OCT 29, 2014 06:00 AM PDT

Nanotechnologies for Precision Medicine

Speakers
  • Director, NSF IGERT Nanomedicine Science and Technology Program, Director, Electronic Materials Research Institute, Arts and Sciences Distinguished Professor of Physics, Lecturer on Radiation
    Biography
      Srinivas Sridhar is Arts and Sciences Distinguished Professor of Physics at Northeastern University, and Visiting Professor of Radiation Oncology, Harvard Medical School. He is the Director and Principal Investigator of Nanomedicine Science and Technology, an IGERT (Integrative Graduate Education and Research Training) program funded by the National Cancer Institute and the National Science Foundation. He is the founding director of the Electronic Materials Research Institute, an interdisciplinary center with research and education thrusts in nanophotonics and nanomedicine. From 2004 to 2008 he served as Vice Provost for Research at Northeastern University, overseeing the Universitys research portfolio. An elected Fellow of the American Physical Society, Sridhars current areas of research are nanomedicine and nanophotonics. He has published more than 160 articles on his work in nanomedicine, nanophotonics, metamaterials, quantum chaos, superconductivity and collective excitations in materials.

    Abstract:

    The modern era of Precision Medicine requires targeted delivery of molecular inhibitors that control key processes in disease pathways. PARP (Poly ADP Ribose Polymerase) plays a crucial role in the DNA repair pathways in a cell, rendering it the Achilles Heel specifically in cancer cells. We have developed novel injectable nanoformulations of PARP inhibitors that have superior bioavailability and tumor accumulation compared with available oral formulations. Extensive in vitro and in vivo studies have been carried out in ovarian, breast and prostate cancer models. These results imply an important role for the PARPi nanoformulations as chemo and radio-sensitizers enabling mono- and combination nanotherapeutic approaches for several cancers.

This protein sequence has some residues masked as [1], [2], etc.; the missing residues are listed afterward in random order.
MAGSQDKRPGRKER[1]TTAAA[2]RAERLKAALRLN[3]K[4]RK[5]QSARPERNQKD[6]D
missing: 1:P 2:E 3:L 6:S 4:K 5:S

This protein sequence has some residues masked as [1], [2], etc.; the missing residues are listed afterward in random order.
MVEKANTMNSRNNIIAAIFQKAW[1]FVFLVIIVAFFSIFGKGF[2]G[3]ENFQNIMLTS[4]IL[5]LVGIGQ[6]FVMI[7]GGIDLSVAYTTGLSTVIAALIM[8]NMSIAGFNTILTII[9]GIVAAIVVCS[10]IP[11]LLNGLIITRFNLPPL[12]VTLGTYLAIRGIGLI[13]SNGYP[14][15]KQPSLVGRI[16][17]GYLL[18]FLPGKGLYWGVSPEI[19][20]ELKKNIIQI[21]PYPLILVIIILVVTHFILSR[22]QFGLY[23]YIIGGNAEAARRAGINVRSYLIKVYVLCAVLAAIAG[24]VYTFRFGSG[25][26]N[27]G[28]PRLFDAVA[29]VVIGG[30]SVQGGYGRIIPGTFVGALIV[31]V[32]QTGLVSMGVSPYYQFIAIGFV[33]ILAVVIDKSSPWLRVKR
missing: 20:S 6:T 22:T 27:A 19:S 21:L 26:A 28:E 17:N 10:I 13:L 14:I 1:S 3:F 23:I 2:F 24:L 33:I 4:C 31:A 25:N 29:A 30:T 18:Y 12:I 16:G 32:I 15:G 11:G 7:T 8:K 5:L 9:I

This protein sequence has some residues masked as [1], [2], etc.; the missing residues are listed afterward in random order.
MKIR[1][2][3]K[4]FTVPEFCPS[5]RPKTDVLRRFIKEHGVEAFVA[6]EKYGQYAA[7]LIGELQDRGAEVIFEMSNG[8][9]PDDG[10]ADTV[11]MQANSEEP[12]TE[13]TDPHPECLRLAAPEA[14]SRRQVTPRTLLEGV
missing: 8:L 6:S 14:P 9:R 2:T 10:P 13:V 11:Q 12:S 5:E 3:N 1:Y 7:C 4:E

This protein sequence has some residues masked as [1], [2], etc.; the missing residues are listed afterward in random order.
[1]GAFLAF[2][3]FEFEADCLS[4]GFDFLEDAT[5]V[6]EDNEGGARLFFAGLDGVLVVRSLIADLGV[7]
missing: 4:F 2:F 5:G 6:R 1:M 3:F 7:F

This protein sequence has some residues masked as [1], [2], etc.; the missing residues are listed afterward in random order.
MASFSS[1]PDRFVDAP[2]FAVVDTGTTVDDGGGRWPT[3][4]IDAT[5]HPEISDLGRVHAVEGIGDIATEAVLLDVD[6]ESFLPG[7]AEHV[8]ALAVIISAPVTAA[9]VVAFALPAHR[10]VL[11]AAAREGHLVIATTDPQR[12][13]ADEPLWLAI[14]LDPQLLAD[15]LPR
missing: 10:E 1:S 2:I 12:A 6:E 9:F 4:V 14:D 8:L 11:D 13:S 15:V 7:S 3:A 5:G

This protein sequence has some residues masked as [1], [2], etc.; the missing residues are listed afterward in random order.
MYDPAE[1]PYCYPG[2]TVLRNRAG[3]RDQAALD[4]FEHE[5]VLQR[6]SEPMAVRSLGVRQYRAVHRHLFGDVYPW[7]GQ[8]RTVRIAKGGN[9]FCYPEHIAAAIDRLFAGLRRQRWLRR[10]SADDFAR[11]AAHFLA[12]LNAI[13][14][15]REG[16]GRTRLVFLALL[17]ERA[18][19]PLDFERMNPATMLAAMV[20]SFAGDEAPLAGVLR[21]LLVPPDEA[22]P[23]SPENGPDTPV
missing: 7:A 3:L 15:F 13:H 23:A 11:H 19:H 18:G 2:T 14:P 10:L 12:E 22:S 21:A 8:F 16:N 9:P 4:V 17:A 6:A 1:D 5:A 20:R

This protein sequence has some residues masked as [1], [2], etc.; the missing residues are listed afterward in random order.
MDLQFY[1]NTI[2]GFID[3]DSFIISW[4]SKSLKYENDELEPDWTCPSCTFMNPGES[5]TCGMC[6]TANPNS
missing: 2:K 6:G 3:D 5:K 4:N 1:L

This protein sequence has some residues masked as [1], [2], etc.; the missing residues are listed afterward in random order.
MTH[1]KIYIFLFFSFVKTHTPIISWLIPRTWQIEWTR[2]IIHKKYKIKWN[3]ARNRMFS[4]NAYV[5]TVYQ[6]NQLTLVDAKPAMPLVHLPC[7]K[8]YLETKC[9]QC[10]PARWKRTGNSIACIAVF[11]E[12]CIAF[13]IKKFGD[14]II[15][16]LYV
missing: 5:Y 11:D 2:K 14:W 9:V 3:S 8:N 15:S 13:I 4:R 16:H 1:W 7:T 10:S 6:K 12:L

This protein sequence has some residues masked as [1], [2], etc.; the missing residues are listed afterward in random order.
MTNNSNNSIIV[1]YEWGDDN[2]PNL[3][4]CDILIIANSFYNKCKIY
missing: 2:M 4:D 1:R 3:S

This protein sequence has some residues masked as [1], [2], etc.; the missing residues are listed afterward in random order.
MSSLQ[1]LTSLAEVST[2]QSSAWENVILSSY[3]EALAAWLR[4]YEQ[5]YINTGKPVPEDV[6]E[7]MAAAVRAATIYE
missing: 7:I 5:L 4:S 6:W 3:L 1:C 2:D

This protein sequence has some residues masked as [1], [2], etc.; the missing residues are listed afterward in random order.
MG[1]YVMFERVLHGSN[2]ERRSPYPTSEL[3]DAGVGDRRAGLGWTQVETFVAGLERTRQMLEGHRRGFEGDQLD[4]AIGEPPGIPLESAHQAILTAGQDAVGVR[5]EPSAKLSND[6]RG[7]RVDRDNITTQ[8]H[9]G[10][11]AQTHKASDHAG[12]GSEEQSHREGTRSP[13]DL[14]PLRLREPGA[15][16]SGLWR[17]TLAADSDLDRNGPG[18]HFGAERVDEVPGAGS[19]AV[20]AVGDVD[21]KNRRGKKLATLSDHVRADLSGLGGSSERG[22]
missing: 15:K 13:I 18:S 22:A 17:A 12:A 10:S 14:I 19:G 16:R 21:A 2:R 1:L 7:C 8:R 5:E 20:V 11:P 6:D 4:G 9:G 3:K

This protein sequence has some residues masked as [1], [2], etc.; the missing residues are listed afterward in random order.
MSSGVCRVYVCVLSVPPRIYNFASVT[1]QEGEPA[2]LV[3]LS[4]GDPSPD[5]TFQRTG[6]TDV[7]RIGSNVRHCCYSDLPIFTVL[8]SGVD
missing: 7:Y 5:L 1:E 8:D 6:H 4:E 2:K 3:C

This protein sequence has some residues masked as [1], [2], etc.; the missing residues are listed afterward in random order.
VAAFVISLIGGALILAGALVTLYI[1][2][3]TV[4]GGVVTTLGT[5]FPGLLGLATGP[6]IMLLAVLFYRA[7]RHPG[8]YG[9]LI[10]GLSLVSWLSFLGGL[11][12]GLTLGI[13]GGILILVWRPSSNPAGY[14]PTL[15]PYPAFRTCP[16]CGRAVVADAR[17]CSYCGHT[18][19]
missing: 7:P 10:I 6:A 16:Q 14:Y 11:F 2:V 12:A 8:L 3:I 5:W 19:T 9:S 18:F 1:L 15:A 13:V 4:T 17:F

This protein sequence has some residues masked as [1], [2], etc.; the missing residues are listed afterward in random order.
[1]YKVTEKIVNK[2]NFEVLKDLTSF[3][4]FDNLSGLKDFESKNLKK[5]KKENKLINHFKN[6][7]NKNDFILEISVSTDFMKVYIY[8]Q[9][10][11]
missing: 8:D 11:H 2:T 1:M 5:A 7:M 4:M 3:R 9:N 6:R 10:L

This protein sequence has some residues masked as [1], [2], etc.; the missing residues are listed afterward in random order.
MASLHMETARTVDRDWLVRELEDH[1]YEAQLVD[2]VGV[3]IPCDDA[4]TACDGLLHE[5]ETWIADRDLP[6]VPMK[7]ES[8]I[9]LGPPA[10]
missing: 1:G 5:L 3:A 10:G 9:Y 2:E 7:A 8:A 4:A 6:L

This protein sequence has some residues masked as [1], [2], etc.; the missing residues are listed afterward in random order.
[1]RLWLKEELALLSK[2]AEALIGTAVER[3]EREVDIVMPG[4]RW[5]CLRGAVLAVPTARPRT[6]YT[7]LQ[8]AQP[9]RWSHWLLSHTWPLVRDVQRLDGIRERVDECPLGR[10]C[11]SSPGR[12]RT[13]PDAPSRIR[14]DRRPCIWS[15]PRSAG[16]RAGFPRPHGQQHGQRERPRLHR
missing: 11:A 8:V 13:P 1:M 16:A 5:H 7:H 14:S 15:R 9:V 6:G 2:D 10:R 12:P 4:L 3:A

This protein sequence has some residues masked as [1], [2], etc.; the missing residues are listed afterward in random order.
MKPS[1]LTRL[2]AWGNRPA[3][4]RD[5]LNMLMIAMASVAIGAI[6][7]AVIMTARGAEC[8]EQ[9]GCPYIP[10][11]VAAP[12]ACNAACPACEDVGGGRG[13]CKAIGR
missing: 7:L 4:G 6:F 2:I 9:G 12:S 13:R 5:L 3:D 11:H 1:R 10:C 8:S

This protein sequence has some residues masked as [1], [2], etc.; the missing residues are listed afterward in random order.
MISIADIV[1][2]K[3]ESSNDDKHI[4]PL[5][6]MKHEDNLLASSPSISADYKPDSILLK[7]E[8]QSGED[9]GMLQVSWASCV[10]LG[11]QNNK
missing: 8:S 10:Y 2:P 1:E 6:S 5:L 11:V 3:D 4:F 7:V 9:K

Theranostic nanoplatforms combine multiple functionalities including multi-modal imaging, targeting to the disease site, and delivery of the drug payload through sustained as well as triggered drug release. We discuss the applications of these nanoplatforms in local chemotherapy with INCERT implants, and MR/SPECT/optical multi-modal imaging using iron oxide nanoparticles.

    Supported by the National Science Foundation, National Cancer Institute, DoD CDMRP, Mazzone Foundation and CIMIT.


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